5 Famous Joint Ventures That Failed

A joint venture is an agreement between two or more parties, to pool resources together in a specific business or project. This is characterized by sharing the business or project ownership, profits, losses, governance and taking risks together. Joining a joint venture is a very risky affair because they have a higher percentage of failing compared to other businesses. Some of the factors that lead to failure in joint ventures include; lack of proper agreement, lack of finances, control issues between the partners, compatibility between the partners, high and unrealistic expectations, pride and greed.

Ford Edsel.

This perhaps is the biggest joint venture failure of all time. In the year 1957, ford reportedly invested $400 million into the production of the Edsel. The Americans, however, did not buy the car citing it as big and uneconomical. The Edzel was a high-end car, its failure was attributed to lack of defining its market niche before production by the executives. Three years later, Ford took the Edzel out of the market, marking it as the biggest failure in the joint venture history.

Sony Betamax.

There was a lot of stiff competition in the year 1970 between the Betamax and VHS home video formats. However, Sony started selling the Betamax in the year 1975 when the VHS machines were introduced into the market. Although Sony was the proprietor of Betamax, the market for the VHS products steadily rose outdoing the Betamax market. The ubiquitous VHS simply outdid the superior Betamax. This went into the history of books as one of the biggest joint ventures of all times.

New Coke.

In the 1980s Coca-cola created the New Coke, a product that tasted like Pepsi in a bid to counter their rise in the market. A rise that was greatly attributed to the infamous Pepsi Challenge adverts. The New Coke did well in the nationwide taste campaigns before officially launching in the year 1985. Coca-cola renamed the New coke to Coca-cola Classic a few weeks after launching it because the campaigns had not translated into a success upon launching.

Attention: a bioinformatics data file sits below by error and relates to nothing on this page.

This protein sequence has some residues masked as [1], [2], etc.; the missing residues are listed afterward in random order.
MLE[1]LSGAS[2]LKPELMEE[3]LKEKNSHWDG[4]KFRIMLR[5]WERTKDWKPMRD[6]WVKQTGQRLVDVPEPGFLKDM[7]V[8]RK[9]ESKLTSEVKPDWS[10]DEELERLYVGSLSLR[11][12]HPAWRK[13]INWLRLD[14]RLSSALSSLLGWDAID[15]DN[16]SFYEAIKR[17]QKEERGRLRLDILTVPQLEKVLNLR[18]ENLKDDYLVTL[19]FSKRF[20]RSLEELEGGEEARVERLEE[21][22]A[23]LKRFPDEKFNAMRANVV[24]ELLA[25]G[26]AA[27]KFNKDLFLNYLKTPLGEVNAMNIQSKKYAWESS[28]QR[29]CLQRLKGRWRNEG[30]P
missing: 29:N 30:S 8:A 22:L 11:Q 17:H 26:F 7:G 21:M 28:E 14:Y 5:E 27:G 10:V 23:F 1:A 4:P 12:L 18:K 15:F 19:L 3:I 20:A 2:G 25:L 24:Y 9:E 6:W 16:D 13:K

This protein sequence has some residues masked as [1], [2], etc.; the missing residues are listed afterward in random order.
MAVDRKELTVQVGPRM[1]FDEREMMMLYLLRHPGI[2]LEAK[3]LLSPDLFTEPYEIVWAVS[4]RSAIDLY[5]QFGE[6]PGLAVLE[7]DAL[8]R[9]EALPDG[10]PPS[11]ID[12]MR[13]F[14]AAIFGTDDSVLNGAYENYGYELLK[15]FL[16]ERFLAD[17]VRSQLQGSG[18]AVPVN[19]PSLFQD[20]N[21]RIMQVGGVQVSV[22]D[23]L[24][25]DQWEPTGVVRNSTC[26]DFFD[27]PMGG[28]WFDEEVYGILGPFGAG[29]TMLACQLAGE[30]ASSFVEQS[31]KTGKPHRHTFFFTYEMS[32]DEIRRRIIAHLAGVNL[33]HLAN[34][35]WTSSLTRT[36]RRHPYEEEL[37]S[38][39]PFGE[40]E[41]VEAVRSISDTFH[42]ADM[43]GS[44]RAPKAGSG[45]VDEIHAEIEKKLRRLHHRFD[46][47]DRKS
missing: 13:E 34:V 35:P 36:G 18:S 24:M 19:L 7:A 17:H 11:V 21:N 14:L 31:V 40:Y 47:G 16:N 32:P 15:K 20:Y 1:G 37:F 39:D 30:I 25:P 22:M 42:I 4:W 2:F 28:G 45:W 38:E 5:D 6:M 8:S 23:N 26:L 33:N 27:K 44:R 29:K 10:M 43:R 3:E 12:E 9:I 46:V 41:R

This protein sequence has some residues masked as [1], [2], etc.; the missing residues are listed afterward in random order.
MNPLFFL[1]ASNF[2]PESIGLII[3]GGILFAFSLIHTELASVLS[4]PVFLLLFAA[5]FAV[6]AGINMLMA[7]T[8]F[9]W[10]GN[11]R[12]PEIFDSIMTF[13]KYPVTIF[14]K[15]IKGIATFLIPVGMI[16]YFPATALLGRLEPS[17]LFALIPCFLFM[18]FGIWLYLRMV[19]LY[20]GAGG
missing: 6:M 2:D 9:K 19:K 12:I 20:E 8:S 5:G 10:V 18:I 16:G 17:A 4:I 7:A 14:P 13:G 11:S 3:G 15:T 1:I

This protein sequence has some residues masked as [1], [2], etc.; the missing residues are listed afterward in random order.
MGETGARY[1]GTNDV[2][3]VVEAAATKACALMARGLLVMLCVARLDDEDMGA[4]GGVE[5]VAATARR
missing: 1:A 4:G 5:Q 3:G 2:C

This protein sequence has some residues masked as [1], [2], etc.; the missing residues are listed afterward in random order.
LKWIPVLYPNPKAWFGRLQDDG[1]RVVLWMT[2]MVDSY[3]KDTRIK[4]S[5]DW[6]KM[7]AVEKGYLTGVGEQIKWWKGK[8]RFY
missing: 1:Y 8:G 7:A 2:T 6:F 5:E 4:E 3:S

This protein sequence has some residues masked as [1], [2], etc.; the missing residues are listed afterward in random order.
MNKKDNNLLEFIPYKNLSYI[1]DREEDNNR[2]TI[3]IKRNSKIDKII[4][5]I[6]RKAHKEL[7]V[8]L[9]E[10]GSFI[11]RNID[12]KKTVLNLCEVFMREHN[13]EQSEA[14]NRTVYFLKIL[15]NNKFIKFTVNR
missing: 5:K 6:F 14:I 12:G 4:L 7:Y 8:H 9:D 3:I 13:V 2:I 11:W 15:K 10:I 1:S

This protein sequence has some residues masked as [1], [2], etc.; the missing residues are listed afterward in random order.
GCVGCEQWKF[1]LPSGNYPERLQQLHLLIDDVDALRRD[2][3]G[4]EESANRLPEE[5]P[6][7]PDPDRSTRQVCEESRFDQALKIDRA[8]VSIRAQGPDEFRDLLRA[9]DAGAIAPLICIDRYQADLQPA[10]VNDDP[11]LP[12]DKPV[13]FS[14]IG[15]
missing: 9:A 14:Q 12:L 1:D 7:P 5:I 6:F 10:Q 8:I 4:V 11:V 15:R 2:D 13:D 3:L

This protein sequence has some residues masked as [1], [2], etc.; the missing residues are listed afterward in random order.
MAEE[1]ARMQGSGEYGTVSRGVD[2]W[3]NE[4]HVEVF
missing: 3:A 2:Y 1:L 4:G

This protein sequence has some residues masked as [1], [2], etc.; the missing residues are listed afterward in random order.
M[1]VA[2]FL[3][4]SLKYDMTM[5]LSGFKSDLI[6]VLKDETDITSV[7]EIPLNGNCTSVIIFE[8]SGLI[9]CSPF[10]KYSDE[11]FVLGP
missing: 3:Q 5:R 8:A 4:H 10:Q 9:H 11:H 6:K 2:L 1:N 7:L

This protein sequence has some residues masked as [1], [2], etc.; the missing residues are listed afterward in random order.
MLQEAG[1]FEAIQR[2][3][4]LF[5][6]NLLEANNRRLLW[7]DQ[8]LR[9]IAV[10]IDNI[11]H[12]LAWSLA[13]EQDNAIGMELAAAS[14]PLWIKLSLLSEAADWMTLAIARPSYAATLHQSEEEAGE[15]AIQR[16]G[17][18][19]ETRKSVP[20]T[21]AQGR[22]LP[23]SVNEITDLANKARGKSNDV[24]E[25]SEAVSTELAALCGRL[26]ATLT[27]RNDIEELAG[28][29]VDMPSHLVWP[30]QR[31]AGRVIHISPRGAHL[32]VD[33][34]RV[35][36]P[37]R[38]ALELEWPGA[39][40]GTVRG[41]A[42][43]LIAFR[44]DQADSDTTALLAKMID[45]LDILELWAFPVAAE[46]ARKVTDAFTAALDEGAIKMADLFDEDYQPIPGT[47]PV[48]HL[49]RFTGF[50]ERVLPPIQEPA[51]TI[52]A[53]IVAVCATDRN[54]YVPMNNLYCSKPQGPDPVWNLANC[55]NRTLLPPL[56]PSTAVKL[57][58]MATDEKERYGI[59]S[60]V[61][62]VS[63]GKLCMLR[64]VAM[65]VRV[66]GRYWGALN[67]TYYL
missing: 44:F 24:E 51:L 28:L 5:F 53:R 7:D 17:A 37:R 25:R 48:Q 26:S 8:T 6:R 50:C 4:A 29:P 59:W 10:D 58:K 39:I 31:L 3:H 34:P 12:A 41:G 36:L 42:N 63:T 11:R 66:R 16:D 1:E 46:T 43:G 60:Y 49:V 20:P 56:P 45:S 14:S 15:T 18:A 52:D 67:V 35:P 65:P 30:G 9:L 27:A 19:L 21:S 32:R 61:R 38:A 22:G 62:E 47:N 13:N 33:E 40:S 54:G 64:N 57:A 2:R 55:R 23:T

Pepsi A.M and Crystal Pepsi.

Pepsi A.M a breakfast cola drinker only lasted for a few months after being launched in the year 1989. This did not deter them from trying a new product that they hoped would be a much better success than the terribly failed Pepsi A.M. In the year 1992, they introduced the Crystal Pepsi, it did not do any better than the Pepsi A.M and was taken out of the market in the year 1993. Two major joint ventures failures in a span of three years. The Crystal Pepsi was re-introduced in the year 2016 and it failed to take off yet again.

Suzuki TVS

This was a joint venture between the Japanese company Kinetic Honda and the India company. Suzuki wanted the complete control of the TVS Motors based in Chennai but the India company was hesitant. The chairman and managing director of the TVS Motors had built his company from scratch, they had launched several products that had become a success and was not willing to hand over his company to the Japanese. In the year 2001, the two companies parted ways, they realized major losses.